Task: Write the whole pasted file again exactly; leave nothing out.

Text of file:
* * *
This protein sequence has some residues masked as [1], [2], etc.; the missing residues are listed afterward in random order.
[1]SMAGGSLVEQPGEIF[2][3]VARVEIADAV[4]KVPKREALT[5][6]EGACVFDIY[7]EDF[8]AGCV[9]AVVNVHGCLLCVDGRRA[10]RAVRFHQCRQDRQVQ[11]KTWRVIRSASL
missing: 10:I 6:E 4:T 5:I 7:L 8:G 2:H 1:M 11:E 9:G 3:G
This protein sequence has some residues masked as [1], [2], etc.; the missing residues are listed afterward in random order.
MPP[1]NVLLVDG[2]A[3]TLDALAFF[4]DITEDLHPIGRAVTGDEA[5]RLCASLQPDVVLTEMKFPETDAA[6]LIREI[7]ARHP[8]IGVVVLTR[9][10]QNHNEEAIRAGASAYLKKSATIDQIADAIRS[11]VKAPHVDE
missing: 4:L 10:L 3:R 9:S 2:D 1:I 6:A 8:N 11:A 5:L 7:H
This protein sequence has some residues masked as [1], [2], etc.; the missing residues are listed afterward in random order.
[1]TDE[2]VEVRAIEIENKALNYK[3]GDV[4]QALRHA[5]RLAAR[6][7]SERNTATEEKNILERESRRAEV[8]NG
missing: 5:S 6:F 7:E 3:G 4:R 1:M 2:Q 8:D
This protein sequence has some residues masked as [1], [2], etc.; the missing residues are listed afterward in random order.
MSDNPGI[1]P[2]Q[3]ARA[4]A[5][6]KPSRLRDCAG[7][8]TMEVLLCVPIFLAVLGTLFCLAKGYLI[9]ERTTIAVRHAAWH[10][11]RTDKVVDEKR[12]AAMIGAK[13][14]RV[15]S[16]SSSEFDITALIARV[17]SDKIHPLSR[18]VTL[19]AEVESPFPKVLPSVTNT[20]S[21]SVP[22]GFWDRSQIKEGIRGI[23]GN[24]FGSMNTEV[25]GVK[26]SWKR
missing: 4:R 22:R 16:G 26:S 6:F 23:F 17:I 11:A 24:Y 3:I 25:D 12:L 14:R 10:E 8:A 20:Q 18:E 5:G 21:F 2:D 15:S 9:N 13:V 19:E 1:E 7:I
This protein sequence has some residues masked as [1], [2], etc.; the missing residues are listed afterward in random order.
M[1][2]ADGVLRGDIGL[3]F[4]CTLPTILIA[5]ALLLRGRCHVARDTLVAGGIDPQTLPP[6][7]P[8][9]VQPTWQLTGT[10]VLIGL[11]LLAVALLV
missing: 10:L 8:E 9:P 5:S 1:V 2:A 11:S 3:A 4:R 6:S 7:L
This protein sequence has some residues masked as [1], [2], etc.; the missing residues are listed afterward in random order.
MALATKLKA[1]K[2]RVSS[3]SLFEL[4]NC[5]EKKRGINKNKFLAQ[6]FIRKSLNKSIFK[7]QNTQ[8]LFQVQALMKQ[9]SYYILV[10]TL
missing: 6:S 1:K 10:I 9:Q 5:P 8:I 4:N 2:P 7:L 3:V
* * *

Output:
This protein sequence has some residues masked as [1], [2], etc.; the missing residues are listed afterward in random order.
[1]SMAGGSLVEQPGEIF[2][3]VARVEIADAV[4]KVPKREALT[5][6]EGACVFDIY[7]EDF[8]AGCV[9]AVVNVHGCLLCVDGRRA[10]RAVRFHQCRQDRQVQ[11]KTWRVIRSASL
missing: 10:I 6:E 4:T 5:I 7:L 8:G 2:H 1:M 11:E 9:G 3:G
This protein sequence has some residues masked as [1], [2], etc.; the missing residues are listed afterward in random order.
MPP[1]NVLLVDG[2]A[3]TLDALAFF[4]DITEDLHPIGRAVTGDEA[5]RLCASLQPDVVLTEMKFPETDAA[6]LIREI[7]ARHP[8]IGVVVLTR[9][10]QNHNEEAIRAGASAYLKKSATIDQIADAIRS[11]VKAPHVDE
missing: 4:L 10:L 3:R 9:S 2:D 1:I 6:A 8:N 11:A 5:L 7:H
This protein sequence has some residues masked as [1], [2], etc.; the missing residues are listed afterward in random order.
[1]TDE[2]VEVRAIEIENKALNYK[3]GDV[4]QALRHA[5]RLAAR[6][7]SERNTATEEKNILERESRRAEV[8]NG
missing: 5:S 6:F 7:E 3:G 4:R 1:M 2:Q 8:D
This protein sequence has some residues masked as [1], [2], etc.; the missing residues are listed afterward in random order.
MSDNPGI[1]P[2]Q[3]ARA[4]A[5][6]KPSRLRDCAG[7][8]TMEVLLCVPIFLAVLGTLFCLAKGYLI[9]ERTTIAVRHAAWH[10][11]RTDKVVDEKR[12]AAMIGAK[13][14]RV[15]S[16]SSSEFDITALIARV[17]SDKIHPLSR[18]VTL[19]AEVESPFPKVLPSVTNT[20]S[21]SVP[22]GFWDRSQIKEGIRGI[23]GN[24]FGSMNTEV[25]GVK[26]SWKR
missing: 4:R 22:R 16:G 26:S 6:F 23:F 17:I 11:A 24:Y 3:I 25:D 12:L 14:R 10:E 8:A 20:Q 18:E 5:G 21:F 2:D 15:S 9:N 13:V 19:E 1:E 7:I
This protein sequence has some residues masked as [1], [2], etc.; the missing residues are listed afterward in random order.
M[1][2]ADGVLRGDIGL[3]F[4]CTLPTILIA[5]ALLLRGRCHVARDTLVAGGIDPQTLPP[6][7]P[8][9]VQPTWQLTGT[10]VLIGL[11]LLAVALLV
missing: 10:L 8:E 9:P 5:S 1:V 2:A 11:S 3:A 4:R 6:S 7:L
This protein sequence has some residues masked as [1], [2], etc.; the missing residues are listed afterward in random order.
MALATKLKA[1]K[2]RVSS[3]SLFEL[4]NC[5]EKKRGINKNKFLAQ[6]FIRKSLNKSIFK[7]QNTQ[8]LFQVQALMKQ[9]SYYILV[10]TL
missing: 6:S 1:K 10:I 9:Q 5:P 8:I 4:N 2:P 7:L 3:V